President’s decision, part of a broader immigration package due to be unveiled next week, hailed as a ‘major breakthrough’

in Washington

Wed 24 Jan 2018 20.59 ESTFirst published on Wed 24 Jan 2018 18.26 EST

Donald Trump speaks to a gathering of mayors in the East Room of the White House on Wednesday.

Donald Trump speaks to a gathering of mayors in the East Room of the White House on Wednesday.Photograph: Manuel Balce Ceneta/AP

Donald Trump on Wednesday said he would support a plan that offered a pathway to citizenship for so-called Dreamers, young undocumented immigrants who were brought to the US as children, as part of a broader immigration package that the White House is expected to unveil next week.

Trump made the comments to a group of reporters assembled for a briefing on the president’s immigration plan before he departs to Davos, Switzerland, for the World Economic Forum. According to the Associated Press, Trump said he would be open to allowing certain immigrants to become citizens after “10 or 12 years”.

Trump told reporters he would allow the Dreamers to “morph into” citizens over a period of time.

“Whatever they’re doing, if they do a great job, I think it’s a nice thing to have the incentive, of after a period of years, being able to become a citizen.”

Lindsey Graham, one of the Republican Senators deeply involved in the negotiations over immigration, called Trump’s statement “a major breakthrough”.

“I truly appreciate President Trump making it clear that he supports a path to citizenship for Daca recipients,” he said. “This will greatly help the Senate efforts to craft a proposal which President Trump can sign into law.”

Quick guide

What is Daca and who are the Dreamers?

Who are the Dreamers?

Dreamers are young immigrants who would qualify for the Deferred Action for Childhood Arrival (Daca) program, enacted under Barack Obama in 2012. Most people in the program entered the US as children and have lived in the US for years “undocumented”. Daca gave them temporary protection from deportation and work permits. Daca was only available to people younger than 31 on 15 June 2012, who arrived in the US before turning 16 and lived there continuously since June 2007. Most Dreamers are from Mexico, El Salvador, Guatemala and Honduras and the largest numbers live in California, Texas, Florida and New York. Donald Trump cancelled the program in September but has also said repeatedly he wants Congress to develop a program to “help” the population.

What will happen to the Dreamers?

Under the Trump administration, new applications under Daca will no longer be accepted. For those currently in the program, their legal status and other Daca-related permits (such as to work and attend college) will begin expiring in March 2018 – unless Congress passes legislation allowing a new channel for temporary or permanent legal immigration status – and Dreamers will all lose their status by March 2020.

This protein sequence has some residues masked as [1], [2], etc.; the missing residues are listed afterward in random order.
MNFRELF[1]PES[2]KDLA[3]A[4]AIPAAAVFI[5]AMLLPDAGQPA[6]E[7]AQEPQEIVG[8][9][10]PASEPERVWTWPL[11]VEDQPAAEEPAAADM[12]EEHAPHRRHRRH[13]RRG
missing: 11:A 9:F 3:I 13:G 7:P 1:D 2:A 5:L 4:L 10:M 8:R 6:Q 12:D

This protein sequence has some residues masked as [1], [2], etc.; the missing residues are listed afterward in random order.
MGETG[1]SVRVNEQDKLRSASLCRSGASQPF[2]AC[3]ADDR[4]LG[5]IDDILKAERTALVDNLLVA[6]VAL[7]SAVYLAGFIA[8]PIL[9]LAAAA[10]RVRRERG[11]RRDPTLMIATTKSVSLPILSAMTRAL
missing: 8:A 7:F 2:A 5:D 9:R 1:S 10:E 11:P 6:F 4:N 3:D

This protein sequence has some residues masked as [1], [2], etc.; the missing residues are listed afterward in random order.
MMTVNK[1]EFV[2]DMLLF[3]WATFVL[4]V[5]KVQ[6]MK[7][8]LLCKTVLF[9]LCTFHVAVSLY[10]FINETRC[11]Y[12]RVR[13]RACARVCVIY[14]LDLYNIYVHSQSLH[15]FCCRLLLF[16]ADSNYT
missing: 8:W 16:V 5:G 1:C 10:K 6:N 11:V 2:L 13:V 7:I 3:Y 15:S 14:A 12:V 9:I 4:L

Technically, as their statuses lapse they could be deported and sent back to countries many have no familiarity with. It is still unclear whether this would happen. Fear had been rising in the run-up to last week’s announcement. Those with work permits expiring between 5 September 2017 and 5 March 2018 will be allowed to apply for renewal by 5 October.

What does the recent ruling by Judge William Alsup mean?

In his ruling, Alsup ordered the Trump administration to restart the program, allowing Daca recipients who already qualify for the program to submit applications for renewal.

However, he said the federal government did not have to process new applications from people who had not previously received protection under the program.

When the Trump administration ended the Daca program, it allowed Daca recipients whose legal status expired on or before 5 March to renew their legal status. Roughly 22,000 recipients failed to successfully renew their legal status for various reasons.

Legal experts and immigration advocates are advising Daca recipients not to file for renewal until the administration provides more information about how it intends to comply with the ruling.

“These next days and weeks are going to create a lot of confusion on the legal front,” said Marielena Hincapie, executive director of the National Immigration Law Center, which has filed a separate lawsuit against the Trump administration’s termination of Daca.